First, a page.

[1] History of the Benedict children is from the Family History: Wickham, Benedict, Preston & Deaver, by Agnes and Harriott Wickham, edited by Dave Barton, 2006, p. 6, and “Obituaries – Benedict,” The Firelands Pioneer, New Series, Volume XIV; The Firelands Historical Society; December 1902; pp. 920-921.

[2] Story of the marriage of Jonas Benedict and Caroline Chapman are from the Family History: Wickham, Benedict, Preston & Deaver, by Agnes and Harriott Wickham, edited by Dave Barton, 2006, pp. 6-7 & 17-18 & “Obituaries – Benedict,” The Firelands Pioneer, New Series, Volume XIV; The Firelands Historical Society; December 1902, pp. 920-921.

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Sufferers’ Land – Post 40 – Disappointment and Despair

Sufferers’ Land

Disappointment and Despair

by Dave Barton

Platt Benedict and Henry Buckingham founded The Norwalk Manufacturing Company in 1829, but it was never a great success. By the end of the 1830s, the company’s machinery was obsolete and it had lost business to its competition. Platt and Henry needed to do something to save their company.

Late in 1837, they decided to upgrade the paper-making machinery in the plant. Over the next year, they bought and installed new machines to make the operation more efficient. Now the work was almost complete and the partners were anxious to get the plant back in operation. A little over a month after Henry’s granddaughter Fanny Benedict was born, the factory was ready to go. They finished installation on Saturday, September 21, and planned to re-start the plant on Monday. Henry went to bed that night full of anticipation.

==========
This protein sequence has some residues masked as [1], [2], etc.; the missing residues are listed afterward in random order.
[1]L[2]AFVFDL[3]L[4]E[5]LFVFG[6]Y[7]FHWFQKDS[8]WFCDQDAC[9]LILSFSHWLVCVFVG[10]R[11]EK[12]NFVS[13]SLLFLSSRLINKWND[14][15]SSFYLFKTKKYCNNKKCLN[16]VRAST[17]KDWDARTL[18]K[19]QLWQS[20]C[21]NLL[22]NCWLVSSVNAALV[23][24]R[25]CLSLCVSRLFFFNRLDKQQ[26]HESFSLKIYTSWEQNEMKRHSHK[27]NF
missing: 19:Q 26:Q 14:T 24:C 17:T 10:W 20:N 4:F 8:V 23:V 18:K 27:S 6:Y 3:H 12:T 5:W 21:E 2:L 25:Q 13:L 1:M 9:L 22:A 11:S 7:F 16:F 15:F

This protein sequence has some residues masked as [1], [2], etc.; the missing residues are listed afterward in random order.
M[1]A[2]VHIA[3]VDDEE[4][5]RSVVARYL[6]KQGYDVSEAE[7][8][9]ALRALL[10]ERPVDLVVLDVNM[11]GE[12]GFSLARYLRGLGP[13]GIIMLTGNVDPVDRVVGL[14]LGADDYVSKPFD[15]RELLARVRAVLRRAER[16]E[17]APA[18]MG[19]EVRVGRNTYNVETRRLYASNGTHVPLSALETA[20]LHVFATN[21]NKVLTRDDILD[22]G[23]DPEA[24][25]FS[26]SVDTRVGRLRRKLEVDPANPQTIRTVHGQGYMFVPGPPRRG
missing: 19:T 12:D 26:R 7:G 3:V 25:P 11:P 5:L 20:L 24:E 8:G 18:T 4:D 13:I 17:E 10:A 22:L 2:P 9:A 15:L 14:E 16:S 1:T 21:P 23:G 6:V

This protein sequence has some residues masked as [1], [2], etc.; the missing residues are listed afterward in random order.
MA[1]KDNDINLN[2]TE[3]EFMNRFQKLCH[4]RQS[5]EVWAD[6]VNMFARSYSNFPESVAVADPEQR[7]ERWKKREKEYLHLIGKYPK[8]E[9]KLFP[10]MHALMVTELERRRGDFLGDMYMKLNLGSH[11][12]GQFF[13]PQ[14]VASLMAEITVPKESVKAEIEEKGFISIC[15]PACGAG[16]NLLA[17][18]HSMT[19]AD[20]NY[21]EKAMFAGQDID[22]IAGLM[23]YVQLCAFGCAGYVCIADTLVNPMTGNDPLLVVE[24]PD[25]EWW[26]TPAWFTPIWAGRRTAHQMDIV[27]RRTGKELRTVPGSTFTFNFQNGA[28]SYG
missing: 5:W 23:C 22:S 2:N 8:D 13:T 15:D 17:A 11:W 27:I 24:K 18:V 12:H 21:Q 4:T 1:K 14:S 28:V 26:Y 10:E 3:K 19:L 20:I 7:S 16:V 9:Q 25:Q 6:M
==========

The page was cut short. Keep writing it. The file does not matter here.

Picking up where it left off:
Then disaster struck.

At two o’cloBuilding Fireck Sunday morning, Henry woke to cries of alarm. A fire at the factory! Volunteers hustled the water-pumper out of its barn and rushed to the site. They were too late. Flames had engulfed the building and soon it burned to the ground. [1]

The loss of his factory was a crushing blow to Henry. However, his keen disappointment at the ruin of his business was soon followed by terrible grief from a more serious and personal loss.

On Wednesday, October 9, only a few weeks after the disaster at The Norwalk Manufacturing Company, his wife Harriet died. Perhaps the specter of financial ruin was too much for her to take. No matter what the cause of her death, she was gone. Henry had to face the future without his life partner.

More tragedy followed. The next year, on Wednesday, March 4, Henry’s daughter Fanny passed away. The death of his daughter so soon after the loss of his wife and business were a terrible blow, from which he never fully recovered. [2]

 

 

Footnotes:

[1] The account of the destruction of the Norwalk Manufacturing Company is from “Biographies and Memories”, The Firelands Pioneer, New Series, Volume V; The Firelands Historical Society; July 1888; p. 122.

[2] Record of the deaths of Henry Buckingham’s wife and daughter are from the Family History: Wickham, Benedict, Preston & Deaver, (Unpublished) by Agnes and Harriott Wickham, edited by Dave Barton, 2006, p. 17 & p. 21.